You Can Do It

Little Boy Beagle will be three in just over three months.  He learns new things all the time and tries something new every day.

A lot of the things he tries don’t always work, or even if they do work, they aren’t consistent.

As he works on conquering new things, he would take pride in an accomplishment, but if something didn’t go right, he would often get exasperated and say:

“I can’t do it.”

After hearing this more than a few times, I tried to turn it around.  If he would have a problem with something that I knew was within his realm of possibility, and he’d say he couldn’t do it, I’d go over and say

“You CAN do it”

and would then try to help him with whatever he was doing, showing him how to do it, working with him to get it, and encouraging him to try again on his own.

You Can Do It Lake Huron Beach Oscoda Trip 9-25-09 16
by stevendepolo, on Flickr

While not everything worked the next time he tried, after I started telling him that he CAN do it, I noticed that:

  • Many times, he would try more than once before giving up.
  • He said “I can’t do it” a lot less, even when he couldn’t.
  • He actually started telling others “You can do it” if he heard someone give up.

All of these things are pretty cool, and if a two and a half year old can get it, I think we can all learn that lesson.

If you fail at setting a budget, don’t just give up and say you can do it.  Tell yourself that you can do it and start over again.  And, as my son learned, don’t be afraid to ask for help.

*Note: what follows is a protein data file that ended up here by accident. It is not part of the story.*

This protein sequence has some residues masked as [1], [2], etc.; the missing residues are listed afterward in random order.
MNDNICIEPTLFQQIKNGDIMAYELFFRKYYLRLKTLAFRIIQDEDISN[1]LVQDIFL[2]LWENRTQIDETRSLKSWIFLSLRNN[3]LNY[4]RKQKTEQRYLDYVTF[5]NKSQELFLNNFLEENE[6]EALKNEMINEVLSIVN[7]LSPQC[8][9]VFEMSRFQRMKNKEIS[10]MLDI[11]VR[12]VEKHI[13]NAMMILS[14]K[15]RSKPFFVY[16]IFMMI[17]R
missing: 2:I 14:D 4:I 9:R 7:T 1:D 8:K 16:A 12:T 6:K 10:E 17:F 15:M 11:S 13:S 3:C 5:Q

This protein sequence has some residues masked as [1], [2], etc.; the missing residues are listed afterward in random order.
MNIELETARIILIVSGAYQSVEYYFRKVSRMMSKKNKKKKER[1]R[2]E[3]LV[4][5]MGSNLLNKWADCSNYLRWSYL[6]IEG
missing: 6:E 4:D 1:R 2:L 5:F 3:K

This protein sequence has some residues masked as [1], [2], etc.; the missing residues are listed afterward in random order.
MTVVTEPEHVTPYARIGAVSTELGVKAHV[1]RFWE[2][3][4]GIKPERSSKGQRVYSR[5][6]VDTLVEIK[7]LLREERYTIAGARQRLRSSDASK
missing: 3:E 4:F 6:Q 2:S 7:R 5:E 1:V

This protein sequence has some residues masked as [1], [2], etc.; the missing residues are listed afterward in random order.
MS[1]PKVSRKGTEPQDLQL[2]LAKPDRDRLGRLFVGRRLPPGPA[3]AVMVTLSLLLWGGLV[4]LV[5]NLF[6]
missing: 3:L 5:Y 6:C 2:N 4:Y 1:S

Work at it hard enough, and soon you’ll not only be doing it where you once thought you couldn’t, but you’ll be the one providing encouragement and advice moving forward.

So, find something you think you can’t do.  Tell yourself “I can’t do it”.

Then stop and say: “I CAN do it”

Then, go give it a try.  You might just surprise yourself…

12 thoughts on “You Can Do It”

  1. We are dealing with this with my son right now. He is learning how to ride his bike (he’s 6) and he is having a hard time. Things usually come so easy to him and he’s struggling with the fact that he has to work on it. He wants to give up.

    We’ve been pushing him all week to keep trying to ride and he’s come a long way, but at first… it was very frustrating for everyone.

  2. It’s easy to find inspiration in our children. Despite the tantrums and a little too much sass at times, they are the very best thing in our lives. Inspiring post MB! Three is an awesome age.

  3. I’m right there with you, Beagle.. and often push my kids in the same fashion. I often push my kids to believe in themselves, telling them that those who do things my kids cannot do (play instruments, speak foreign languages, etc) don’t have any super powers. They are only human and worked on learning something new..

    • As long as it’s reasonably attainable. After all, I could tell myself to be positive about being able to wave my arms and fly, but the laws of physics will trump my positive thinking every time 🙂

  4. Great article. I am a big believer in the power of subconscious mind. We can achieve anything in life if we learn to program our subconscious to affirm positively about our goals daily.

    • Good point. Positive thinking lies deep and must be something we feel and believe, not just something we say.

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